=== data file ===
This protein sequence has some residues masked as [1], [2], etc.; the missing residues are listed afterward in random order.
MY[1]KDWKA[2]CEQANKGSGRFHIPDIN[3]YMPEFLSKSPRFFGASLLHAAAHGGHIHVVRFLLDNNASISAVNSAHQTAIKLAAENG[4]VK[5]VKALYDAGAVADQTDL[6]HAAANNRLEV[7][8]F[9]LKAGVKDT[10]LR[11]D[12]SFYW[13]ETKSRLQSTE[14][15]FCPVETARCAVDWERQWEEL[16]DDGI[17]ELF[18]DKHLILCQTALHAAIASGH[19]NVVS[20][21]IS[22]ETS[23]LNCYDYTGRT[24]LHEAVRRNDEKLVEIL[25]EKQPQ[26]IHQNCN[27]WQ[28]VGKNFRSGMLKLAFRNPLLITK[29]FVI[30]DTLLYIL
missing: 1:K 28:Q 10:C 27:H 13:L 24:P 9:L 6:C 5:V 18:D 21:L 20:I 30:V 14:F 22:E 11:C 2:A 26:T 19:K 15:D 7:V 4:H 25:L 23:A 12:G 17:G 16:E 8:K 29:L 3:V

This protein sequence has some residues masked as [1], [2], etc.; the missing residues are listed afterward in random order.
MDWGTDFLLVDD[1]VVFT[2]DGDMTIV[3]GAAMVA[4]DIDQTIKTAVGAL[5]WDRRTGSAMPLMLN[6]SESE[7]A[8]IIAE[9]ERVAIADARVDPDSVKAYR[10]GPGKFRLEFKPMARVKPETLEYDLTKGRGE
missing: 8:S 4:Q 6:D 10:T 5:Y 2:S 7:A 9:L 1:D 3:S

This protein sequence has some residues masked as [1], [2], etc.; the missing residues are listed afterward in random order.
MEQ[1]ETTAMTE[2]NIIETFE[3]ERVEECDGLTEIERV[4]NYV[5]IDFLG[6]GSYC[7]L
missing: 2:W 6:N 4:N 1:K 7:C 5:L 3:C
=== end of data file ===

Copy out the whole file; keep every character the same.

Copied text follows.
This protein sequence has some residues masked as [1], [2], etc.; the missing residues are listed afterward in random order.
MY[1]KDWKA[2]CEQANKGSGRFHIPDIN[3]YMPEFLSKSPRFFGASLLHAAAHGGHIHVVRFLLDNNASISAVNSAHQTAIKLAAENG[4]VK[5]VKALYDAGAVADQTDL[6]HAAANNRLEV[7][8]F[9]LKAGVKDT[10]LR[11]D[12]SFYW[13]ETKSRLQSTE[14][15]FCPVETARCAVDWERQWEEL[16]DDGI[17]ELF[18]DKHLILCQTALHAAIASGH[19]NVVS[20][21]IS[22]ETS[23]LNCYDYTGRT[24]LHEAVRRNDEKLVEIL[25]EKQPQ[26]IHQNCN[27]WQ[28]VGKNFRSGMLKLAFRNPLLITK[29]FVI[30]DTLLYIL
missing: 1:K 28:Q 10:C 27:H 13:L 24:P 9:L 6:C 5:V 18:D 21:L 20:I 30:V 14:F 22:E 11:C 2:A 26:T 19:K 15:D 7:V 4:H 25:L 23:A 12:G 17:G 16:E 8:K 29:L 3:V

This protein sequence has some residues masked as [1], [2], etc.; the missing residues are listed afterward in random order.
MDWGTDFLLVDD[1]VVFT[2]DGDMTIV[3]GAAMVA[4]DIDQTIKTAVGAL[5]WDRRTGSAMPLMLN[6]SESE[7]A[8]IIAE[9]ERVAIADARVDPDSVKAYR[10]GPGKFRLEFKPMARVKPETLEYDLTKGRGE
missing: 8:S 4:Q 6:D 10:T 5:Y 2:S 7:A 9:L 1:D 3:S

This protein sequence has some residues masked as [1], [2], etc.; the missing residues are listed afterward in random order.
MEQ[1]ETTAMTE[2]NIIETFE[3]ERVEECDGLTEIERV[4]NYV[5]IDFLG[6]GSYC[7]L
missing: 2:W 6:N 4:N 1:K 7:C 5:L 3:C